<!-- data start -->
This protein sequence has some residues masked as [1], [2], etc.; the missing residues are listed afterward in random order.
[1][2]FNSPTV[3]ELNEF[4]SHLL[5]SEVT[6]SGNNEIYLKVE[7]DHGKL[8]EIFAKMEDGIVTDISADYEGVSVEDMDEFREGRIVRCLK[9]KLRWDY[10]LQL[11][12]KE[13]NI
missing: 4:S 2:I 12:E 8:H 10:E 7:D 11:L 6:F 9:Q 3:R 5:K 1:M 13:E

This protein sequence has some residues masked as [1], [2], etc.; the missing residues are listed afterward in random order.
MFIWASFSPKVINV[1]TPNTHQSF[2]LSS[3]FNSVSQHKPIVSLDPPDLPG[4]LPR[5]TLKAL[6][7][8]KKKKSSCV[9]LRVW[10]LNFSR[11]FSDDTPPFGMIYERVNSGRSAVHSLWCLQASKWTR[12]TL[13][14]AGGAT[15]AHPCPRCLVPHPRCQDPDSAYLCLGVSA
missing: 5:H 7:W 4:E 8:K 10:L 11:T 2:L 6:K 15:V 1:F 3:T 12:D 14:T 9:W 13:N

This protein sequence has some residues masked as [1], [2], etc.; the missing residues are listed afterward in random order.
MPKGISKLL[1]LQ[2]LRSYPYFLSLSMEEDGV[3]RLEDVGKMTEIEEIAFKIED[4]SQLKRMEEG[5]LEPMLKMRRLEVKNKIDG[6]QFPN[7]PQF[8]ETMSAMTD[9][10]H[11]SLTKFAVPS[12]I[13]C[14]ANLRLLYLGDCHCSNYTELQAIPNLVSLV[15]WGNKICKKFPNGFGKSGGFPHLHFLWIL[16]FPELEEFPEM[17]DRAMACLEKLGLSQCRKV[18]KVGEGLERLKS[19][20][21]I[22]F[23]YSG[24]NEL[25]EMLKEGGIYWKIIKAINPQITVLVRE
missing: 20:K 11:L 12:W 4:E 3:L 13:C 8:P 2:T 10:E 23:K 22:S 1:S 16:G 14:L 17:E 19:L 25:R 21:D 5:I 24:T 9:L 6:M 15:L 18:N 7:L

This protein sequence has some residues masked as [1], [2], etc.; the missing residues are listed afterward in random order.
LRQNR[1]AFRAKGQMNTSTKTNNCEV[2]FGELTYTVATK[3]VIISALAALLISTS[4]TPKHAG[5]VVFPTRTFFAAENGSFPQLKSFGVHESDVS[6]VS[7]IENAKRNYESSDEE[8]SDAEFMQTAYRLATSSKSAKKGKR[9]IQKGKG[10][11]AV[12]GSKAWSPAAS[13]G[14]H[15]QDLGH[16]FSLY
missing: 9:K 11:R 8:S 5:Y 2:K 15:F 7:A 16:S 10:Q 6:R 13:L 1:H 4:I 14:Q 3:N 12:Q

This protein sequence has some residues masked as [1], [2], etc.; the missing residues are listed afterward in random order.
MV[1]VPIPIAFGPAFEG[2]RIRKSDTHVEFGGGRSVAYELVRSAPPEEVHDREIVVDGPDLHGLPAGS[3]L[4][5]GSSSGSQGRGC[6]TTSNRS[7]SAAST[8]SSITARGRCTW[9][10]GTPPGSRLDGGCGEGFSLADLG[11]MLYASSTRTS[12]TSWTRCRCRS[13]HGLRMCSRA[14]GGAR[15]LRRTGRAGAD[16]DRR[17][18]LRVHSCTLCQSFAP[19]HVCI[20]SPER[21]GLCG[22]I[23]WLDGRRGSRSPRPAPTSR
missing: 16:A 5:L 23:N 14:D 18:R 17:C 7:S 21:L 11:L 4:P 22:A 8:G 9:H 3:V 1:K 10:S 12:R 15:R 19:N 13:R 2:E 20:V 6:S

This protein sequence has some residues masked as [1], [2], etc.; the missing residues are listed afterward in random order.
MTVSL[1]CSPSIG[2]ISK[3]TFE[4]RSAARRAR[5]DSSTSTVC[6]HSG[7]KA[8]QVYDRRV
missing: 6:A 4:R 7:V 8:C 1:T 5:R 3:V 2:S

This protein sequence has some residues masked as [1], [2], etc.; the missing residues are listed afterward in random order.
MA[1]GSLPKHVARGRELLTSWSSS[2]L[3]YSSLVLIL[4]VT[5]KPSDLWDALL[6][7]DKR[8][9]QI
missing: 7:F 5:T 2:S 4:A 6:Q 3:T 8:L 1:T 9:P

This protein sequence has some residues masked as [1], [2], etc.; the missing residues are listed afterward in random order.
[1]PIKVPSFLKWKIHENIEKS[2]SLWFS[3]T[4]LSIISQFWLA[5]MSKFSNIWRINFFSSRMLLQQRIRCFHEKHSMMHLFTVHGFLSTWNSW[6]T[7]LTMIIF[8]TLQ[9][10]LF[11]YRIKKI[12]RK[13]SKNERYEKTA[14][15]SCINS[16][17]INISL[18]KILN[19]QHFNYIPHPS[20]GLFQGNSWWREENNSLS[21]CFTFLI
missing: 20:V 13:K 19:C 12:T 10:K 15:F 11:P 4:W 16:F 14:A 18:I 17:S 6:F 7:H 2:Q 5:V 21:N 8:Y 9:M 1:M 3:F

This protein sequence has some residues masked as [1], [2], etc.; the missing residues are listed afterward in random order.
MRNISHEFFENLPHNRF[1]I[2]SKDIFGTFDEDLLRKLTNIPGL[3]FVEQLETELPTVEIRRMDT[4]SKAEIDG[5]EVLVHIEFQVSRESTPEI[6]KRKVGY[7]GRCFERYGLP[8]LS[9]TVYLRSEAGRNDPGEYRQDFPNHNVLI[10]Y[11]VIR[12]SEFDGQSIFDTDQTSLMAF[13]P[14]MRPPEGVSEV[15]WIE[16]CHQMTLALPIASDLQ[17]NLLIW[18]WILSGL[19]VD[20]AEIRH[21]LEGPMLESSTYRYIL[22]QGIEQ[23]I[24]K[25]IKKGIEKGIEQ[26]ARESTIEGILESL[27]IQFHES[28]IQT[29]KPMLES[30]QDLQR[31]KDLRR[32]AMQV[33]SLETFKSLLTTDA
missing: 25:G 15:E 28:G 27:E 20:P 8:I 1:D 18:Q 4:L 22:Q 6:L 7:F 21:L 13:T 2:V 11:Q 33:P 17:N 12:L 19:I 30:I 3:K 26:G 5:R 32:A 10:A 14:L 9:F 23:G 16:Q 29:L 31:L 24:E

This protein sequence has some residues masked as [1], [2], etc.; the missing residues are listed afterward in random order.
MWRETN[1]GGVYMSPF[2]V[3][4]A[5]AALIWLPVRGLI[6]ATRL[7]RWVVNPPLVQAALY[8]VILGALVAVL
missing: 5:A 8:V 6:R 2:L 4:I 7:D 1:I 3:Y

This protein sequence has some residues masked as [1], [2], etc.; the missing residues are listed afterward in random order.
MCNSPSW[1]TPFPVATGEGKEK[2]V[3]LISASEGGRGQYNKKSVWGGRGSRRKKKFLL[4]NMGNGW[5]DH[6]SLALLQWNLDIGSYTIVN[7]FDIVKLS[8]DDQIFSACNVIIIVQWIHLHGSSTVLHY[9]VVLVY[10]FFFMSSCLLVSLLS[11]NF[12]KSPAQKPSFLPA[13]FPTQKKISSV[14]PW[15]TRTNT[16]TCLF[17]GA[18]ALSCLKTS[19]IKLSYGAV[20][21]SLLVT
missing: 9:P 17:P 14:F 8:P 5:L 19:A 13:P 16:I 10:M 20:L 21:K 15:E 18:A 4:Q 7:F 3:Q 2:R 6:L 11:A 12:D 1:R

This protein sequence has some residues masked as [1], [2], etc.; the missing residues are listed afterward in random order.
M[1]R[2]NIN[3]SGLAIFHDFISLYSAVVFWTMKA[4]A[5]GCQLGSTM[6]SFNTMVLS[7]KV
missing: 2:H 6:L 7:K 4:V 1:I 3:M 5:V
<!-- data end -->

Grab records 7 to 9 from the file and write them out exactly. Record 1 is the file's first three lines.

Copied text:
This protein sequence has some residues masked as [1], [2], etc.; the missing residues are listed afterward in random order.
MA[1]GSLPKHVARGRELLTSWSSS[2]L[3]YSSLVLIL[4]VT[5]KPSDLWDALL[6][7]DKR[8][9]QI
missing: 7:F 5:T 2:S 4:A 6:Q 3:T 8:L 1:T 9:P

This protein sequence has some residues masked as [1], [2], etc.; the missing residues are listed afterward in random order.
[1]PIKVPSFLKWKIHENIEKS[2]SLWFS[3]T[4]LSIISQFWLA[5]MSKFSNIWRINFFSSRMLLQQRIRCFHEKHSMMHLFTVHGFLSTWNSW[6]T[7]LTMIIF[8]TLQ[9][10]LF[11]YRIKKI[12]RK[13]SKNERYEKTA[14][15]SCINS[16][17]INISL[18]KILN[19]QHFNYIPHPS[20]GLFQGNSWWREENNSLS[21]CFTFLI
missing: 20:V 13:K 19:C 12:T 10:K 15:F 11:P 4:W 16:F 14:A 18:I 17:S 6:F 7:H 2:Q 5:V 21:N 8:Y 9:M 1:M 3:F

This protein sequence has some residues masked as [1], [2], etc.; the missing residues are listed afterward in random order.
MRNISHEFFENLPHNRF[1]I[2]SKDIFGTFDEDLLRKLTNIPGL[3]FVEQLETELPTVEIRRMDT[4]SKAEIDG[5]EVLVHIEFQVSRESTPEI[6]KRKVGY[7]GRCFERYGLP[8]LS[9]TVYLRSEAGRNDPGEYRQDFPNHNVLI[10]Y[11]VIR[12]SEFDGQSIFDTDQTSLMAF[13]P[14]MRPPEGVSEV[15]WIE[16]CHQMTLALPIASDLQ[17]NLLIW[18]WILSGL[19]VD[20]AEIRH[21]LEGPMLESSTYRYIL[22]QGIEQ[23]I[24]K[25]IKKGIEKGIEQ[26]ARESTIEGILESL[27]IQFHES[28]IQT[29]KPMLES[30]QDLQR[31]KDLRR[32]AMQV[33]SLETFKSLLTTDA
missing: 25:G 15:E 28:G 27:E 20:P 8:I 1:D 18:Q 4:L 22:Q 6:L 7:F 21:L 13:T 2:V 11:Q 33:P 17:N 12:L 19:I 30:I 3:K 26:G 5:R 32:A 10:A 14:L 9:F 23:G 16:Q 29:L 31:L 24:E